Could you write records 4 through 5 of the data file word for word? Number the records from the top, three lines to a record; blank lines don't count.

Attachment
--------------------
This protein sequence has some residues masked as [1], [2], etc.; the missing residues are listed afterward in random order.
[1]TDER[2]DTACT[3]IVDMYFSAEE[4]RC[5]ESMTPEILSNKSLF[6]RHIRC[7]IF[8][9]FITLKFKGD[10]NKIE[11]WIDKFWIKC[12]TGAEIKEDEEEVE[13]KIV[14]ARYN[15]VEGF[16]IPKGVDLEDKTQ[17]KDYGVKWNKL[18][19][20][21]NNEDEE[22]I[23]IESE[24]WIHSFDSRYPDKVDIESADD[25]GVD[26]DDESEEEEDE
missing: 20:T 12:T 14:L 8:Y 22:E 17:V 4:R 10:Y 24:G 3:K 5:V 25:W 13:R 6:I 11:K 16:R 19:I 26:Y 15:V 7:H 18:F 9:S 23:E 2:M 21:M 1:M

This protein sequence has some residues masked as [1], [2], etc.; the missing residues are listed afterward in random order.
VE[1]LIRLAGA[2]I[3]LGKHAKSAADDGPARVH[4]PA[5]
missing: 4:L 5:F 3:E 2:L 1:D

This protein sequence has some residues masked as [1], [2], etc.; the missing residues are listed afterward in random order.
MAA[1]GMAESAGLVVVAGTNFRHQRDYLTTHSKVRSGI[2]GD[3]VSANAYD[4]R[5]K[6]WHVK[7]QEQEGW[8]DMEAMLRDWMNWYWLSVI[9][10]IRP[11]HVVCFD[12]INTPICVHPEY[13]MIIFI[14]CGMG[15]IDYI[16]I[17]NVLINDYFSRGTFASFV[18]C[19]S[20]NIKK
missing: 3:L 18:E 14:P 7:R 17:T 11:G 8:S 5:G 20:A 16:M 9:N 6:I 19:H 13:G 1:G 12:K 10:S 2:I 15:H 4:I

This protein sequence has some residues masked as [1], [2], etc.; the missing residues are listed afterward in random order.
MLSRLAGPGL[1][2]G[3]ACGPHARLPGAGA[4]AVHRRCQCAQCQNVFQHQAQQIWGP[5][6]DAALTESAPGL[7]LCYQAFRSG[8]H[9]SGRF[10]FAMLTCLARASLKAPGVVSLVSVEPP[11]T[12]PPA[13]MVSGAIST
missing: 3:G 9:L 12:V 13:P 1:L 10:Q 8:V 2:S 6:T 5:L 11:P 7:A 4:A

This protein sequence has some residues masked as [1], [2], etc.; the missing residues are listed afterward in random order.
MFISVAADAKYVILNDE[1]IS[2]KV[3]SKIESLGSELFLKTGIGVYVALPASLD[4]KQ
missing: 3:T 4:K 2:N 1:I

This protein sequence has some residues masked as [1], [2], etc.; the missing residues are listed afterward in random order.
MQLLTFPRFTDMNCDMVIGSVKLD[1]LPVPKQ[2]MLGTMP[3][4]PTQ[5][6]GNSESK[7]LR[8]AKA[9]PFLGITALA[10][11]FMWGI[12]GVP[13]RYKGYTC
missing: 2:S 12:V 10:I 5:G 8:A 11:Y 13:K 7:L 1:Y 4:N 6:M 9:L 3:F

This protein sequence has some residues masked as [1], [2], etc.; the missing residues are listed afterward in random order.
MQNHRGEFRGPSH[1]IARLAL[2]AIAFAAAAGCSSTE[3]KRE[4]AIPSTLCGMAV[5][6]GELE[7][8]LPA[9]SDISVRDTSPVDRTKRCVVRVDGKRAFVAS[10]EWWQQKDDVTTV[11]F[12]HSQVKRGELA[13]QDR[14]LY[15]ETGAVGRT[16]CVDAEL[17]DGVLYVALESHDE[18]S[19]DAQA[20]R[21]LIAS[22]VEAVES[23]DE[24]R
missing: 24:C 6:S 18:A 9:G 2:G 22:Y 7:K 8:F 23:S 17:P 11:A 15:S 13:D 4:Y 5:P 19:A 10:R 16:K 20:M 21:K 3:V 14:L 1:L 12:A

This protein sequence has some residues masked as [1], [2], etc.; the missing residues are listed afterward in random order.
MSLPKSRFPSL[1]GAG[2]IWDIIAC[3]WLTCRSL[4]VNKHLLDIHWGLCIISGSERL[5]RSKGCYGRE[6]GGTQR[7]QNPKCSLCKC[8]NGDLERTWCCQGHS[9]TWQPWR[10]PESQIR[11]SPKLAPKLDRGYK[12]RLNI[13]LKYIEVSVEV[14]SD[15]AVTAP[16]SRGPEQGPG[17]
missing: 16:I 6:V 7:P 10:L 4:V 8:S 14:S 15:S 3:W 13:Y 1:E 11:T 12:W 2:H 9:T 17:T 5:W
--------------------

This protein sequence has some residues masked as [1], [2], etc.; the missing residues are listed afterward in random order.
MLSRLAGPGL[1][2]G[3]ACGPHARLPGAGA[4]AVHRRCQCAQCQNVFQHQAQQIWGP[5][6]DAALTESAPGL[7]LCYQAFRSG[8]H[9]SGRF[10]FAMLTCLARASLKAPGVVSLVSVEPP[11]T[12]PPA[13]MVSGAIST
missing: 3:G 9:L 12:V 13:P 1:L 10:Q 8:V 2:S 6:T 5:L 11:P 7:A 4:A

This protein sequence has some residues masked as [1], [2], etc.; the missing residues are listed afterward in random order.
MFISVAADAKYVILNDE[1]IS[2]KV[3]SKIESLGSELFLKTGIGVYVALPASLD[4]KQ
missing: 3:T 4:K 2:N 1:I